2012-05-11 14:11:49 UTC
So I have this nice 1 nA/100 MHz shot noise limited front end mostly
designed. I can't post the schematic due to NDA issues, but the basic
idea is to use an Avago ATF38143 pHEMT running common-source, with a
BFP640FESD SiGe:C BJT as the cascode. Thanks to the gigantic Early
voltage of the BFP640F, the front end runs at a DC gain of about 32, and
goes into a THS3091 CFA with a gain of +10. A 10-ohm bead in series
with its base keeps the BJT from singing at 6 GHz, which it otherwise
There's a current feedback loop that uses a 100 meg feedback resistor to
stabilize the operating current of the front end. It rolls off at
around 10 kHz.
A current pulse at the input causes the ~0.8 pF input capacitance to
charge up, which produces a ramp at the first stage output. This gets
differentiated by a parallel RC to produce a nice pulse output again.
100 MHz bandwidth, no overshoot, nice 3.5 ns edges, even with reasonably
realistic board strays included.
The bad news is that the time constants have to be right, which means
they have to be tweaked.
The high frequency gain is proportional to 1/C_in, so the low frequency
gain has to be tweaked to match, once the sample is attached. In
addition, the bias and differentiator TCs have to match, though those
don't have to be tweaked for each sample. So it needs two production
tweaks and one user tweak, about like a scope probe.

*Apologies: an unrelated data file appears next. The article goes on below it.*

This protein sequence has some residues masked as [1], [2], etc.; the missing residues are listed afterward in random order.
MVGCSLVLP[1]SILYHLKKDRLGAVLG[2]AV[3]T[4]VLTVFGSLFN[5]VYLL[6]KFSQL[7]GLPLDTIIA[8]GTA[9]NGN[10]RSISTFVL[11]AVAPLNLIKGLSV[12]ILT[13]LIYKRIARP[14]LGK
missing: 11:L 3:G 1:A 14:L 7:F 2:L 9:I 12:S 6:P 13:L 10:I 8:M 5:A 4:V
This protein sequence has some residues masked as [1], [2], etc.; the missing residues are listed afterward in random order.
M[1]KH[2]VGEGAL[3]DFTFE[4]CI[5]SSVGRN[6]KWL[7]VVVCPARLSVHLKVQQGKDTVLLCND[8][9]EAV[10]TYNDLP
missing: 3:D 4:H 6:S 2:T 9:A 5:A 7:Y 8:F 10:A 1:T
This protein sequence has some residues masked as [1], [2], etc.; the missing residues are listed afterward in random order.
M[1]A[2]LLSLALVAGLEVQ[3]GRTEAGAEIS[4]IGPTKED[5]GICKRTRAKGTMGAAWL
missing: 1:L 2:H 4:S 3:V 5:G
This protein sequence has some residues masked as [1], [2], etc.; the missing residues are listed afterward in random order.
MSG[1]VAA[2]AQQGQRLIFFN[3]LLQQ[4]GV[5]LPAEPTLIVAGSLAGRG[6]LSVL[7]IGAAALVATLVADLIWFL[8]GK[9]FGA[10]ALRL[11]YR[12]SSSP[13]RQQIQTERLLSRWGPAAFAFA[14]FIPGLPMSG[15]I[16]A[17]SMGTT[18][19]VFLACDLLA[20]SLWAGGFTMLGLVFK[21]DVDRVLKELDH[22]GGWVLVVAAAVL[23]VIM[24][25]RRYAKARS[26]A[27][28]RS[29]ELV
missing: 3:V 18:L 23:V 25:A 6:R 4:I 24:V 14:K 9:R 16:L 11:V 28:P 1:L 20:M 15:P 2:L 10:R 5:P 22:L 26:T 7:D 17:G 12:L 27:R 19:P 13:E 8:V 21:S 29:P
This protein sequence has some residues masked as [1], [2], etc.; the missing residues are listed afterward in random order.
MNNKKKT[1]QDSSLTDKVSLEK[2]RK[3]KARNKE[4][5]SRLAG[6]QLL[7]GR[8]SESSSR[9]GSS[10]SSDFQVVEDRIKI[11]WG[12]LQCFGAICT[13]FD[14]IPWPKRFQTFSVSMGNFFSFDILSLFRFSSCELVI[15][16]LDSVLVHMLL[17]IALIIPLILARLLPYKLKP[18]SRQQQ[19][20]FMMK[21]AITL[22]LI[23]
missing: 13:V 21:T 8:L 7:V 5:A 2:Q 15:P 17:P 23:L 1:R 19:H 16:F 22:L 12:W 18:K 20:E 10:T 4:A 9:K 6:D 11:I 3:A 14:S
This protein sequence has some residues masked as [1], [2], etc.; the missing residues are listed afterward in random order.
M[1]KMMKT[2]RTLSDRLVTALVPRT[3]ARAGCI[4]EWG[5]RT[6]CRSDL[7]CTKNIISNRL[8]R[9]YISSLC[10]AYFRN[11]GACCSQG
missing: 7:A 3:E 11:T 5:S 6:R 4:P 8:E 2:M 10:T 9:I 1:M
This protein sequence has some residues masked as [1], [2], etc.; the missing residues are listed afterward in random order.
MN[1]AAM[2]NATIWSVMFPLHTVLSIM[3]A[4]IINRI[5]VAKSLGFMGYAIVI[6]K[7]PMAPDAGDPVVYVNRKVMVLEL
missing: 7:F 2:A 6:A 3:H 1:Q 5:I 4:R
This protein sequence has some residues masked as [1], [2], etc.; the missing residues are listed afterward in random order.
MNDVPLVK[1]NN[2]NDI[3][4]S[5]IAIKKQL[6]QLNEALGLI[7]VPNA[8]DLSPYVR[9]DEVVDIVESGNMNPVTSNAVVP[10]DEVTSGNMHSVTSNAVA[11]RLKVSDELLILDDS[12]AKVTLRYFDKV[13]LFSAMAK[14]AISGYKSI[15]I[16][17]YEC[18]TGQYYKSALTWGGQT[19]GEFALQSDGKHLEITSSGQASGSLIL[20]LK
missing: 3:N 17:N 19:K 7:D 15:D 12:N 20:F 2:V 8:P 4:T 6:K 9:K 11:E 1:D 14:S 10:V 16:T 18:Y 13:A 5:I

To save wear and tear on the users, I want to put in a good
self-calibration signal so that they can tweak it easily. The three
tweaks all have quite different TCs, so it isn't hard to get right--just
go in order from slowest to fastest, then repeat, and you're done.
However, since the input is 0.8 pF // 100 meg, I can't connect anything
to it to do the calibration, which is a problem.
I'm planning to use an asymmetrical ramp generator connected to a pad
near the input node, so that I get about 0.05 pF of coupling. At that
point, a ramp of 0.2 V/us will give me 10 nA of input current, which is
a convenient number. A volt peak to peak is fine.
However, I really want the pulse tops flat and the edges square (ideally
1 ns or faster) so that we can really test the full performance of the
gizmo--in other words, I need a really triangular triangle wave
The good news is that it doesn't have to drive anything much--just its
own output trace--and that the ramp is pretty slow, so I can use a big
high voltage NPO integration cap to swamp out the nonlinear capacitances
of the active devices--1 mA into 4700 pF @ 100V, or something like that.
The bad news is that I don't get to wring this board out myself, so it
also has to be reasonably idiot-resistant. (My customers are very smart
people, but they aren't circuits folks, and I don't know what their
in-house EE support looks like.)
Dr Philip C D Hobbs
ElectroOptical Innovations LLC
Optics, Electro-optics, Photonics, Analog Electronics
160 North State Road #203
Briarcliff Manor NY 10510
hobbs at electrooptical dot net